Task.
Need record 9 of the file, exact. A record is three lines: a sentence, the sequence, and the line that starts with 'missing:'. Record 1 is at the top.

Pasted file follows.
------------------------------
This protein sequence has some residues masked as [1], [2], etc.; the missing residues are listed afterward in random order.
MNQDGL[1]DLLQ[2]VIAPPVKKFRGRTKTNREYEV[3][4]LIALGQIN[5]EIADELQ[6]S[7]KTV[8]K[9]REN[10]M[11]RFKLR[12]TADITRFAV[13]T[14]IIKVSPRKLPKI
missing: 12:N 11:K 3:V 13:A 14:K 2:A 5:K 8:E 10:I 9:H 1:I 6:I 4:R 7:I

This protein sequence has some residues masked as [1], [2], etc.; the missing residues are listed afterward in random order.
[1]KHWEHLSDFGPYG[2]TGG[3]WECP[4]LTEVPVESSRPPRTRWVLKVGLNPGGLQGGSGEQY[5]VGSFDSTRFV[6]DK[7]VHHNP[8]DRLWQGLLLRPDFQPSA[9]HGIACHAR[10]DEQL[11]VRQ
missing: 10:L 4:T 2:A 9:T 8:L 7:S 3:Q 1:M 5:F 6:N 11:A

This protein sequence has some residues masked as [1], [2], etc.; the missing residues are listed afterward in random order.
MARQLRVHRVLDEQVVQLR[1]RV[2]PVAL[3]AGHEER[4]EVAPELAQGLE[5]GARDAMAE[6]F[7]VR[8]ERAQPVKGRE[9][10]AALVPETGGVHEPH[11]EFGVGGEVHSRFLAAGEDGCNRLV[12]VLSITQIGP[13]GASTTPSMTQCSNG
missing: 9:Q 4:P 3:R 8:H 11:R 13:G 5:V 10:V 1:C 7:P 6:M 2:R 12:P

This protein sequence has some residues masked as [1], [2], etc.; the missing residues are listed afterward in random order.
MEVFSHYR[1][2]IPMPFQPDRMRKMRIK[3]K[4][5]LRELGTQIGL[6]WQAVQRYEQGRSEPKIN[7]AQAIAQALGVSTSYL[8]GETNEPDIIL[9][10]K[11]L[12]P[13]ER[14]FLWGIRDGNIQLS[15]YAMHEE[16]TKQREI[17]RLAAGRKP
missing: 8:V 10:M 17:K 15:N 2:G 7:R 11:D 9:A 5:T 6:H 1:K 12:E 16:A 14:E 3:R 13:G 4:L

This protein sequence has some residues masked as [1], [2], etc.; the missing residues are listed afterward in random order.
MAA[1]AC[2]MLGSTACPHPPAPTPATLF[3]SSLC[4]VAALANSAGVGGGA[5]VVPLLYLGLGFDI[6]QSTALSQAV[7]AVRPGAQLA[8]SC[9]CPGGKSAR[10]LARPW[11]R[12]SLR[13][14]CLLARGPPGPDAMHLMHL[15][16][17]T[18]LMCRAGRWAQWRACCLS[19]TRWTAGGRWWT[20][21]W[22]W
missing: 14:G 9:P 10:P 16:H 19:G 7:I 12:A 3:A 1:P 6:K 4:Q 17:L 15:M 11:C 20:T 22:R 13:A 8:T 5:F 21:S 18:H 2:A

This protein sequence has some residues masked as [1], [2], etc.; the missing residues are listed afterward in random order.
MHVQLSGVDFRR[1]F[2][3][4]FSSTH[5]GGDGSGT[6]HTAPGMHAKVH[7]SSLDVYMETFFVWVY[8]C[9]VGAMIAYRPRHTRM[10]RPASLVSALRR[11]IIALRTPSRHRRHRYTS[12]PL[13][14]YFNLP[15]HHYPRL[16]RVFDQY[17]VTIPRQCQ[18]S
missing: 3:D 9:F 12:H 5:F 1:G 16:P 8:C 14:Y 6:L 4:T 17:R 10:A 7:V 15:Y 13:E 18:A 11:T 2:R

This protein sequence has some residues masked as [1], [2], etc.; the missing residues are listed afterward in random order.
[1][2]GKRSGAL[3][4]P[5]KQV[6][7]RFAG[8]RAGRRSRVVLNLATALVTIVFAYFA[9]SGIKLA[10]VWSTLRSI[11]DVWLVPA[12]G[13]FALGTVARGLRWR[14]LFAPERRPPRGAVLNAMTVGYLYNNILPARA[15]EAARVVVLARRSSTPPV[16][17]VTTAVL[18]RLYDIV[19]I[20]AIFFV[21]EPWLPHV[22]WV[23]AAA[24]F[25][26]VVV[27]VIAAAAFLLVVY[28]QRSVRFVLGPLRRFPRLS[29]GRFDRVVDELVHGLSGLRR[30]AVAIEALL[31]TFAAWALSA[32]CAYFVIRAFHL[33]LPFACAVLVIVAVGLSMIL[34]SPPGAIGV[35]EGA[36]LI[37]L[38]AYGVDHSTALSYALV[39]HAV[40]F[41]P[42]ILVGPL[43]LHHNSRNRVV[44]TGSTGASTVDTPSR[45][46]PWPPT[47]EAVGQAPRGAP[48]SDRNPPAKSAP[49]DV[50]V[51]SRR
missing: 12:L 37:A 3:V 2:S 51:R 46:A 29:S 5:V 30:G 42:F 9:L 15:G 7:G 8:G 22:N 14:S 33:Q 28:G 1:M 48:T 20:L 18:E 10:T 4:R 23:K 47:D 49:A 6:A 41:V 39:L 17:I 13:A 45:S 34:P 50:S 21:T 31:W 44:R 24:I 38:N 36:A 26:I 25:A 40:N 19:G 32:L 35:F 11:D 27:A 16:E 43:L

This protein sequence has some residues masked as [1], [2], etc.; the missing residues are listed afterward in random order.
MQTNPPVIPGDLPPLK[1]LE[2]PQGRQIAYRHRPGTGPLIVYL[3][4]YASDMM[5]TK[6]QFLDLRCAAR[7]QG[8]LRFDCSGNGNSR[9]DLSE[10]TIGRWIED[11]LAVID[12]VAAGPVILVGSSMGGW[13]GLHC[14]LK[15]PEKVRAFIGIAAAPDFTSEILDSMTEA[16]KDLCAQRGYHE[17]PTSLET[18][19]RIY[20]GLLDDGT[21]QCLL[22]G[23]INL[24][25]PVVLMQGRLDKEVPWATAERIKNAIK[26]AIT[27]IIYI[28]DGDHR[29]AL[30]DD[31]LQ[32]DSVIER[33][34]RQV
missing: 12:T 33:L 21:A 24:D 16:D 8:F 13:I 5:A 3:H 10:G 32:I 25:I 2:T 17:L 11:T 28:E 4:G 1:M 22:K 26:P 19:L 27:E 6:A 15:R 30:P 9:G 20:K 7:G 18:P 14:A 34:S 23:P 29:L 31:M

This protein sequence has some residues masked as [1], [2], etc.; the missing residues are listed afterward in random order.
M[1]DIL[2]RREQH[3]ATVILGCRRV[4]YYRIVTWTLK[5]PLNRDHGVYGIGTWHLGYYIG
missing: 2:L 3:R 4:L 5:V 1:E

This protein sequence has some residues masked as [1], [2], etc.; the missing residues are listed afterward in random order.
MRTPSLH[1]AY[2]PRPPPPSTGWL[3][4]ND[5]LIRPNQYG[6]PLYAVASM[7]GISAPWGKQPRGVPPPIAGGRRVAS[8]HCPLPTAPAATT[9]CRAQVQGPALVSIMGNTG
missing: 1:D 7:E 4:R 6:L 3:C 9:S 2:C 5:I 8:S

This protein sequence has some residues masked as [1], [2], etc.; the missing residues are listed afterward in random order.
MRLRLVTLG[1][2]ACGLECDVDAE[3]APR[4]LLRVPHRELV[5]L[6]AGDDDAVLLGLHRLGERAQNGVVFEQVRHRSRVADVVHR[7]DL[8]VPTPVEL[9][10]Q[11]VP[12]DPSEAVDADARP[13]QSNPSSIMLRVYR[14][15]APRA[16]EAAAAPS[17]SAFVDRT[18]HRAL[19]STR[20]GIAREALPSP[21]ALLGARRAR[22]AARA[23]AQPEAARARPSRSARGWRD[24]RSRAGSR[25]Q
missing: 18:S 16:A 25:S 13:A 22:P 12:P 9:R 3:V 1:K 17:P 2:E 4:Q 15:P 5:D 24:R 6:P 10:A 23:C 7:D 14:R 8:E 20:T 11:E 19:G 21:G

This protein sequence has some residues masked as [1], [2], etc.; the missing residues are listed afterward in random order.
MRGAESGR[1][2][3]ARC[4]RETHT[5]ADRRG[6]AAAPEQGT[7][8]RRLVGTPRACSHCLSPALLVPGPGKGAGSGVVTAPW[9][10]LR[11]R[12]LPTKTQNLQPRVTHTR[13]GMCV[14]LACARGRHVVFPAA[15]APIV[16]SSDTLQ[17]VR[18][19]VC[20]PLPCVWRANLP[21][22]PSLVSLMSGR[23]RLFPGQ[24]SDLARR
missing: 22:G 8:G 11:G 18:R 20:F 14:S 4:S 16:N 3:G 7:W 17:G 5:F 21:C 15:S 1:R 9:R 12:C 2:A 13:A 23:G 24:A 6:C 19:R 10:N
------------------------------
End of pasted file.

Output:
This protein sequence has some residues masked as [1], [2], etc.; the missing residues are listed afterward in random order.
M[1]DIL[2]RREQH[3]ATVILGCRRV[4]YYRIVTWTLK[5]PLNRDHGVYGIGTWHLGYYIG
missing: 2:L 3:R 4:L 5:V 1:E